To say it was a different time is putting it lightly.
In the 1970s on Chicago’s South Side, revelers in their finest packed into nightclubs, dancing the night away to the soulful music of the era while knocking back a drink or three at now-extinct blues clubs like Perv’s House, Pepper’s Hideout and the High Chaparral.
Columbia Museum of Art reflects on American design history with new exhibition
Designed by Charles Eames (1907-1978) and Ray Eames (1912-1988). Manufactured by Evans Products Company for Herman Miller Furniture Company, Grand Rapids, Michigan. LCW (Lounge Chair Wood), c. 1954. Molded birch plywood, rubber. 26” x 22” x 24”.
COLUMBIA, SC.- The Columbia Museum of Art announces its major summer exhibition, The Art of Seating: 200 Years of American Design, on view beginning Saturday, April 28 through Sunday, August 26, 2012. “This is the first comprehensive exhibition of American chair design in the history of the Museum and illustrates the Museum’s commitment to presenting the many creative aspects of design,” executive director, Karen Brosius, said. “This is such a rare opportunity to see iconic American chairs in such a wide variety of styles. We are delighted that American art collector Diane Jacobsen is generously sharing her extensive and significant collection with our visitors.” Most chairs encountered throughout the day define themselves fairly simply—a place at the family table, a comfortable spot with a great view of … More
Did you get a chance to see the renowned New York cartoonist Art Spiegelman’s retrospective at the Jewish Museum last year? ThePulitzer Prize winner Art Spiegelman is acclaimed by for his
groundbreaking graphic novel Maus. Tomorrrow,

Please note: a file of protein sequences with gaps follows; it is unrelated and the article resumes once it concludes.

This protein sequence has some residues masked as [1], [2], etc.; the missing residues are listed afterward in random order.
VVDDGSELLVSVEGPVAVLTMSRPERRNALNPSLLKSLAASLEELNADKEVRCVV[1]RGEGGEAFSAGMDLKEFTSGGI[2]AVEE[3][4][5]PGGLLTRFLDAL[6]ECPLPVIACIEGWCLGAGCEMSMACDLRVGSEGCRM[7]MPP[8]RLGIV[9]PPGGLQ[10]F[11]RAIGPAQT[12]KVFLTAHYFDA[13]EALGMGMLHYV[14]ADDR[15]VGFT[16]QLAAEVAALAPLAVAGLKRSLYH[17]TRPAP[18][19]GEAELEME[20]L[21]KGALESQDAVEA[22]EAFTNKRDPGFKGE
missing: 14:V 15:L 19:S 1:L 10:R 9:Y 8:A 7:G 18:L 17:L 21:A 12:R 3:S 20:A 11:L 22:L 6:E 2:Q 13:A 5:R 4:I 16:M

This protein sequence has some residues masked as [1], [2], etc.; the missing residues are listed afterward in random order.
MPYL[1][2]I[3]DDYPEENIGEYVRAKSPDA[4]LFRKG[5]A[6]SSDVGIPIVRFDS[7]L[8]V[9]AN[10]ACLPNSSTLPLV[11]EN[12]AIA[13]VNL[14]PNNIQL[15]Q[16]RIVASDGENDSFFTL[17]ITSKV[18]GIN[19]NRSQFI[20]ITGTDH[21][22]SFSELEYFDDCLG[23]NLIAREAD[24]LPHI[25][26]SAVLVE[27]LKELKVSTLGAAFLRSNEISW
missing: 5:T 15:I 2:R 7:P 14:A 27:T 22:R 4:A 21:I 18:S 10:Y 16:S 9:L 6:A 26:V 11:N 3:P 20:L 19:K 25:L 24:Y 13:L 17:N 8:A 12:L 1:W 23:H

Friday, March 13, 7:30pm, the Heyman Center for the Humanities
will present Spiegelman’s new stage show Wordless!
at Miller Theatre, Columbia University.
Wordless!is a collaboration
between Art Spiegelman and the composer Phillip Johnston. Spiegelman will
reflect on the history of comics, accompanied with Johnston’s jazz music. The
multimedia play will move between words and images, lecture and performance.
Spiegelman, noted as
a historian and theorist of comics as well as an artist, collaborates with
Phillip Johnston, the critically acclaimed jazz composer who wrote all-new
scores performed live with his sextet. Johnston’s music accompanies the
cartoonist’s personal tour of the first legitimate “graphic novels”— silent
picture stories made by early 20th century masters like Frans Masereel, Lynd
Ward, and Milt Gross—and their influence on him.
Yorker Phillip Johnston is best known for his work as a jazz composer (Microscopic Septet, The Coolerators), and as a creator of music for silent films, most
recently Lotte Reineger’s 1927 animated feature, The Adventures of Prince Achmed.